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I've been trying to implement graphics in a GUI application I've made in Netbeans. I've done the layout (buttons, textboxes, etc.) using the GUI editor and it all works fine so far. Basically what I want to do is generate some graphics (lines and such) in the bottom half of my JFrame and leave the checkboxes, buttons, and such in the top half of my JFrame.

From the examples I've seen, the general approach is to create a class which extends JPanel and contains graphics code to create lines and other various shapes. I've been able to implement this independent of the GUI editor, but the application consists solely of the JPanel which occupies the entire JFrame. Different approaches I've used for doing this in the GUI editor have either generated the graphics but blocked out everything else in my JFrame (even for a tiny line) or not done anything at all.

Ideally I'd want to be able to place a JPanel of arbitrary size in an arbitrary location on my JFrame and create graphics that are contained within the panel. I'd also want the coordinates of the graphics I create to be referenced to the JPanel rather than the JFrame (so coordinate 0,0 is the top left of my JPanel regardless of where I decide to place it.)

Is there a straightforward means of doing this?

(example code would be greatly appreciated)

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2 Answers 2

up vote 3 down vote accepted

First, you will have to provide a class that extends the JPanel, then override the paintComponent method to provide your custom painting of graphics.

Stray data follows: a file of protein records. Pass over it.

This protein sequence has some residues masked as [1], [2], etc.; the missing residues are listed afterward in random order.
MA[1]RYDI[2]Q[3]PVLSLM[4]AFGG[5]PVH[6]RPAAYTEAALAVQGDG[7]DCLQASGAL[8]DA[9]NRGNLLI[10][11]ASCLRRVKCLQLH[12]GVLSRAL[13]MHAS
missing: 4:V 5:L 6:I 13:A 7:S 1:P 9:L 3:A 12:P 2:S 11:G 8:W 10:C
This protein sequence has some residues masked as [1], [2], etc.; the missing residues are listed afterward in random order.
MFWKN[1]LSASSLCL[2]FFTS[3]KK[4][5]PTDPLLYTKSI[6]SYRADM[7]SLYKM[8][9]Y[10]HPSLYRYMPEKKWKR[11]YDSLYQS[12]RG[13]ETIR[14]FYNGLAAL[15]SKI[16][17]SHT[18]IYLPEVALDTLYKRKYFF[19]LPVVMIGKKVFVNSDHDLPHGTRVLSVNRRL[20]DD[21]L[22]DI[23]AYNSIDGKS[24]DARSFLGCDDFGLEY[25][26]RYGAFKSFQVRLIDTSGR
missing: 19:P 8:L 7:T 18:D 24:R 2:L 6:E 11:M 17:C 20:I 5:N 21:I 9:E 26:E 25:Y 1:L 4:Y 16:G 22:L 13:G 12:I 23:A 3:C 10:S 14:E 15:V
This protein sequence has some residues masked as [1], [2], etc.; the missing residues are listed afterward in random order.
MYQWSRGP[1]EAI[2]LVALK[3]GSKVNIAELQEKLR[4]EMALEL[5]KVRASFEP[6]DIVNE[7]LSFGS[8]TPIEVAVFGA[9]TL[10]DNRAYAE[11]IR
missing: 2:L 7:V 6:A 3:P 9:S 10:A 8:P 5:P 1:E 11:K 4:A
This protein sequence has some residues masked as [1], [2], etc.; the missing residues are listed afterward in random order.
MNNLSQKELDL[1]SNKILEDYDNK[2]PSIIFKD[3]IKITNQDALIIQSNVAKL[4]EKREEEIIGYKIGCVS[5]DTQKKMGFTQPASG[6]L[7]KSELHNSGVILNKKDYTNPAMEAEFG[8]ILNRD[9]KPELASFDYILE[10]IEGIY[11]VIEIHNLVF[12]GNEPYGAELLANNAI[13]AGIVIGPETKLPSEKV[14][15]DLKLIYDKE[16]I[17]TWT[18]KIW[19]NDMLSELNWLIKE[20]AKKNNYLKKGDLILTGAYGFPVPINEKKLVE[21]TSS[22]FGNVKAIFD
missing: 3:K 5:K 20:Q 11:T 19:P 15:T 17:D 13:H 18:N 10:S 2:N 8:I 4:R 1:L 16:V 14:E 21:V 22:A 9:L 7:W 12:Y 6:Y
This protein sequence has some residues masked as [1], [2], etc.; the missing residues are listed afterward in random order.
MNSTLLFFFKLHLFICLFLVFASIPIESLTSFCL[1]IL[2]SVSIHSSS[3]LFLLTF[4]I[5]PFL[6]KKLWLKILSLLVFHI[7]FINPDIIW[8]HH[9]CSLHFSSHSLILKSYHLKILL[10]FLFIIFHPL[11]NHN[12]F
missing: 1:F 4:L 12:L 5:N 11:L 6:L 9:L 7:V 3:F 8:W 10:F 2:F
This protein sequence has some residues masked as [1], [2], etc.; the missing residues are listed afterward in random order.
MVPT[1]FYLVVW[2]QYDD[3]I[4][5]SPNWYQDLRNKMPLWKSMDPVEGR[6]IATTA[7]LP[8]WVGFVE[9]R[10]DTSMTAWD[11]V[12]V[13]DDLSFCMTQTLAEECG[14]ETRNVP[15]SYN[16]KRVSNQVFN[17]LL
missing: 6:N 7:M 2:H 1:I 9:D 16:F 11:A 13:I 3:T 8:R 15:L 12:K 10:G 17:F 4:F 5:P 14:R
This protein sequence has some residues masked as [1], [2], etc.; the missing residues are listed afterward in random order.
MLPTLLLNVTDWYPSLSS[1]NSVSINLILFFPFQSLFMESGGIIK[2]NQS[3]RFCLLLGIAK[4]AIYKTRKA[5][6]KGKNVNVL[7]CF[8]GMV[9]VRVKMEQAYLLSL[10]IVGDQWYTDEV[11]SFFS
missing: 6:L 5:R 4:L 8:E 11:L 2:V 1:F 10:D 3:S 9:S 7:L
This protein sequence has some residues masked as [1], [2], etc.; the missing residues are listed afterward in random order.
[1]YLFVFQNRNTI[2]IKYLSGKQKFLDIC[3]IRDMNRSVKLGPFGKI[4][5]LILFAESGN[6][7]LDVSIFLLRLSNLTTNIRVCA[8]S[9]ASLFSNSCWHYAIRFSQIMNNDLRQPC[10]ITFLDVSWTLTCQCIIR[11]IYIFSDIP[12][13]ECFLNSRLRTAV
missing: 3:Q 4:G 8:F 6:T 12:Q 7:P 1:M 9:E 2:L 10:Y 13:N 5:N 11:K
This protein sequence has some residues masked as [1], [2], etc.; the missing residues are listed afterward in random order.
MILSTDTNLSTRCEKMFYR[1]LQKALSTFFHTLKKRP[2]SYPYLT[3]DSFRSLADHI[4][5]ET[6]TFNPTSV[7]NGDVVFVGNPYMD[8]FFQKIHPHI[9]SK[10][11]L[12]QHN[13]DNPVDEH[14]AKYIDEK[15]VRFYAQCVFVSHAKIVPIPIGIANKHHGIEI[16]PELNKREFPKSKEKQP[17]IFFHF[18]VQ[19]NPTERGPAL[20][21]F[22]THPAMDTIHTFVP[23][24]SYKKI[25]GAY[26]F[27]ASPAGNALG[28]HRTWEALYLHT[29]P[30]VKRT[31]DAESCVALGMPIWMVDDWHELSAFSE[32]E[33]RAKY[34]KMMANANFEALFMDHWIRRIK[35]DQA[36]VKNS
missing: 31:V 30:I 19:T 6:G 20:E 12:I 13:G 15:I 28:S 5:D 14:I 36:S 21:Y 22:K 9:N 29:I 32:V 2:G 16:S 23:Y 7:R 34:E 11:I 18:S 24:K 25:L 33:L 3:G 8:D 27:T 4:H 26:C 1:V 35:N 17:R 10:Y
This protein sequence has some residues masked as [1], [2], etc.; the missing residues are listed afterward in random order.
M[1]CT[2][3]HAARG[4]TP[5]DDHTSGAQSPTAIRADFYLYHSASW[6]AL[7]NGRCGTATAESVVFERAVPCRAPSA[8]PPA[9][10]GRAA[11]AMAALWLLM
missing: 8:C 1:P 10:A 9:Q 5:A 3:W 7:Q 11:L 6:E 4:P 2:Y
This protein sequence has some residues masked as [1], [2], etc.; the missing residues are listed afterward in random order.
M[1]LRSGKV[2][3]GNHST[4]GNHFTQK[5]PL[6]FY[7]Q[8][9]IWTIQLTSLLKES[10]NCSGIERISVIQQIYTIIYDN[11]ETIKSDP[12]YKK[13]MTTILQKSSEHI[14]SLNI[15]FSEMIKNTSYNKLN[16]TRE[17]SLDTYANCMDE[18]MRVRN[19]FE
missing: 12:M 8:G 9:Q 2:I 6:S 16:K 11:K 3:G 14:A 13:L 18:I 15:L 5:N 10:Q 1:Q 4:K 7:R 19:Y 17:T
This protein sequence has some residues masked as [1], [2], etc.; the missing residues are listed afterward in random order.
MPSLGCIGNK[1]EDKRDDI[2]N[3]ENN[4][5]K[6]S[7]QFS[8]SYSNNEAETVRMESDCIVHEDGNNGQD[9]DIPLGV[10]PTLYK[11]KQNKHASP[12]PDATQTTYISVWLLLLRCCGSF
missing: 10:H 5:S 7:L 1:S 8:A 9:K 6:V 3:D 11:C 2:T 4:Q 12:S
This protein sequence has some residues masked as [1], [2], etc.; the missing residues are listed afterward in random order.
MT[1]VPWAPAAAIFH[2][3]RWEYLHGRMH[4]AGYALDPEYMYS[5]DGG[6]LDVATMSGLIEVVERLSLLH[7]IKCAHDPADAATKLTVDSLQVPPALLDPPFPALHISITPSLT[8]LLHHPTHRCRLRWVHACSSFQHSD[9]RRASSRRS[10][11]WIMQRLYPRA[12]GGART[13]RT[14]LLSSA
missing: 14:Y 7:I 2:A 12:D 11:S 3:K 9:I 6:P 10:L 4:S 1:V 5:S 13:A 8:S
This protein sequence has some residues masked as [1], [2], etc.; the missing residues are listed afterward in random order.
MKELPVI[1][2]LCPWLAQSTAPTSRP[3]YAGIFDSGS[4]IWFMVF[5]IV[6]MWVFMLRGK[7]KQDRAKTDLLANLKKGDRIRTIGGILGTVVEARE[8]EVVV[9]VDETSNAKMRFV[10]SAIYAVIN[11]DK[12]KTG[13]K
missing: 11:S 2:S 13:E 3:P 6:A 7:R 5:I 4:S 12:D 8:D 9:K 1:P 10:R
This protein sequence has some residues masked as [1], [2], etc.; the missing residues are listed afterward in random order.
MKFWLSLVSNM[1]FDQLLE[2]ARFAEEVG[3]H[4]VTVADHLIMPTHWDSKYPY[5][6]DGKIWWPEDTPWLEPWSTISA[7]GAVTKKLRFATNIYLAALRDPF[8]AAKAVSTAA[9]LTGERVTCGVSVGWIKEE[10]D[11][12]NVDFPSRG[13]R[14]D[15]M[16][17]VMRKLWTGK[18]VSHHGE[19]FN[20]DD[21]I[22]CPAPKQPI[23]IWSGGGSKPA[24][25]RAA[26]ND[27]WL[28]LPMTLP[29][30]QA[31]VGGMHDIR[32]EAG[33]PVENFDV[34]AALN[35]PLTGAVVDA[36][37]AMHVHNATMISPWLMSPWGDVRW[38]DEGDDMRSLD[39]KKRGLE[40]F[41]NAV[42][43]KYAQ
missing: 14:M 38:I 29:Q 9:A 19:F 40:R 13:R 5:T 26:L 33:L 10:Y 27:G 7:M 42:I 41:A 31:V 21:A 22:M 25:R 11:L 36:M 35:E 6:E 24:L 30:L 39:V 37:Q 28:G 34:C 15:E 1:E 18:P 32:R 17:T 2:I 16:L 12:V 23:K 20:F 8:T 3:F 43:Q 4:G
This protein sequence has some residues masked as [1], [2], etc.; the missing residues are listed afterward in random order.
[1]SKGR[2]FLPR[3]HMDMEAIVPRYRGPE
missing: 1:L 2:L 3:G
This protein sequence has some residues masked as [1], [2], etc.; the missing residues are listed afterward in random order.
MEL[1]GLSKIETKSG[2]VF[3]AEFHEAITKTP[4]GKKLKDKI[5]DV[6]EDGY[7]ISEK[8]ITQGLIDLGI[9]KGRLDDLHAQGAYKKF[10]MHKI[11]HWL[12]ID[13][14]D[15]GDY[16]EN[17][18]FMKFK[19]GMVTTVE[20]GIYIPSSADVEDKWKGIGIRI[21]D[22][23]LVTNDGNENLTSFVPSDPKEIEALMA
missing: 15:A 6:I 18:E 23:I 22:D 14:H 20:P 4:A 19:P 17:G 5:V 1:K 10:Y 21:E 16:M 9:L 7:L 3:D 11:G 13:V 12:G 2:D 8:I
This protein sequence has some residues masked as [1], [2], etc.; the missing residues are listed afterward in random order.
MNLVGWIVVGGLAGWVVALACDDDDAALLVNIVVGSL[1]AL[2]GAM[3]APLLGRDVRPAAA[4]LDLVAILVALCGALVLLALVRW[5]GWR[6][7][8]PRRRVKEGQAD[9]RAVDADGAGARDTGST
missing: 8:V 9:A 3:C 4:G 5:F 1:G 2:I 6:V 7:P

Then on the JFrame you need to use an appropriate Layout Manager to place multiple components on the JFrame. Say for instance, you can use a GridLayout to divide the Jframe into two equal halves. The one on top can contain a normal JPanel with your buttons and controls and the one underneath will be your custom JPanel with custom graphics.

The coordinates that you use in paintComponent will refer to only the JPanel at the bottom.

Of course you can use more advanced Layout Managers than GridLayout if you need more specific layout options.

  • this can also be done in the netbeans ide by right-clicking the component and selecting "vertical" and/or "horizontal" in the auto resizing option.
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excelent sugestion +1 –  mKorbel Oct 20 '11 at 18:04
    
is there any way to do this using the netbeans/swing GUI editor? I have my application working perfectly fine with the graphics being displayed in a separate frame. Ideally I'd want to adjust the size and location of my JPanel throughout development using the GUI editor rather than hard coding it. –  Ben Oct 24 '11 at 18:54
    
@Ben. Yes there is a way. See the answer to this question: stackoverflow.com/questions/816286/…. You can add your custom JPanel to the Pallette and then drag it unto your Layout Manager. –  Vincent Ramdhanie Oct 25 '11 at 14:16

Well you can go old school, Simple and efficient:

  1. Set the layout manager as null

    contentPane.setLayout ( null ) ;

  2. Implement the public void doLayout() method in your class

for example

   public void doLayout () {
      Dimension size      = getSize() ;
      int       x         = wizardImage.getImage().getWidth(this)+10 ;
      int       y         = 5 ;
      int       rowHeight = 18;
      super.doLayout() ;
      st_IMAGE.setBounds ( 5,((size.height-40)/2)-(wizardImage.getImage().getHeight(this)/2), wizardImage.getImage().getWidth(this), wizardImage.getImage().getHeight(this)) ;
      st_EXPORTTYPE.setBounds ( x, y, size.width-(x)-10, rowHeight ) ;
      y+=rowHeight ;
      rb_TAB_DELIM.setBounds ( x, y, size.width-(x)-10-100, rowHeight ) ;
      y+=rowHeight ;
      rb_COMMA_SEPARATED.setBounds ( x, y, size.width-(x)-10-100, rowHeight ) ;
      y+=rowHeight ;
      rb_FLAT_TEXT.setBounds ( x, y, size.width-(x)-10-100, rowHeight ) ;
      y+=rowHeight+10 ;
      pb_EXPORT.setLocation ( x, size.height-75 ) ;
      pb_CANCEL.setLocation ( x+pb_EXPORT.getMinimumSize().width+5, size.height-75 ) ;

   }
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1  
bump somebody still live in the AWT edges :-), 1) don't do that, 2) don't do that this way , 3) don't do that, never do that this way :-) nothing else maybe ... your post isn't down-vote resists –  mKorbel Oct 20 '11 at 18:00

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